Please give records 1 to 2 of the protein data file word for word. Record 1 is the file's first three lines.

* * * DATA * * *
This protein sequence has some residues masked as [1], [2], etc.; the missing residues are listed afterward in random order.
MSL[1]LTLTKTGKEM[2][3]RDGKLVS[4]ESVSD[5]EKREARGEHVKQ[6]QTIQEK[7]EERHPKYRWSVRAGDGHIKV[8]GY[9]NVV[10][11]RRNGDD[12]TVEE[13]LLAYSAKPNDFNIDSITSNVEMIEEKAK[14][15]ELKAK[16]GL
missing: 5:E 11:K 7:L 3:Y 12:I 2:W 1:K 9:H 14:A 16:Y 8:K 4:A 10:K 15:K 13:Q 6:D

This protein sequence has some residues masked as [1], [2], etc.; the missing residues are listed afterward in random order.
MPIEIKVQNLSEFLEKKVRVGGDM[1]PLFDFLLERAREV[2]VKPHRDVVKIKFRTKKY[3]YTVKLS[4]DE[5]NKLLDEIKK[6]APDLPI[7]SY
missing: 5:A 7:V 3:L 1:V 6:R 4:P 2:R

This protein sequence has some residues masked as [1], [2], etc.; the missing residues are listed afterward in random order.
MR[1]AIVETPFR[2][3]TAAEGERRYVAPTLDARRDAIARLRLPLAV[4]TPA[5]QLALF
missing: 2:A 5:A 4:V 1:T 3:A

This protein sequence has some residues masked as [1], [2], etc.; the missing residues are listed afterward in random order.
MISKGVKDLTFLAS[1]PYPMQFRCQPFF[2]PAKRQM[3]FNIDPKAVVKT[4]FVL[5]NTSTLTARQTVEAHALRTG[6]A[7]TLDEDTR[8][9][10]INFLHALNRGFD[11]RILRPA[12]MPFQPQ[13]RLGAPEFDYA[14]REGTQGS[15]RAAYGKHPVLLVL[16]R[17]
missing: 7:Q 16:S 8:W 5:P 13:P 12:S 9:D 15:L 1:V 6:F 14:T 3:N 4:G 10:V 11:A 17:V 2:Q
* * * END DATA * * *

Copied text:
This protein sequence has some residues masked as [1], [2], etc.; the missing residues are listed afterward in random order.
MSL[1]LTLTKTGKEM[2][3]RDGKLVS[4]ESVSD[5]EKREARGEHVKQ[6]QTIQEK[7]EERHPKYRWSVRAGDGHIKV[8]GY[9]NVV[10][11]RRNGDD[12]TVEE[13]LLAYSAKPNDFNIDSITSNVEMIEEKAK[14][15]ELKAK[16]GL
missing: 5:E 11:K 7:L 3:Y 12:I 2:W 1:K 9:H 14:A 16:Y 8:K 4:A 10:K 15:K 13:Q 6:D

This protein sequence has some residues masked as [1], [2], etc.; the missing residues are listed afterward in random order.
MPIEIKVQNLSEFLEKKVRVGGDM[1]PLFDFLLERAREV[2]VKPHRDVVKIKFRTKKY[3]YTVKLS[4]DE[5]NKLLDEIKK[6]APDLPI[7]SY
missing: 5:A 7:V 3:L 1:V 6:R 4:P 2:R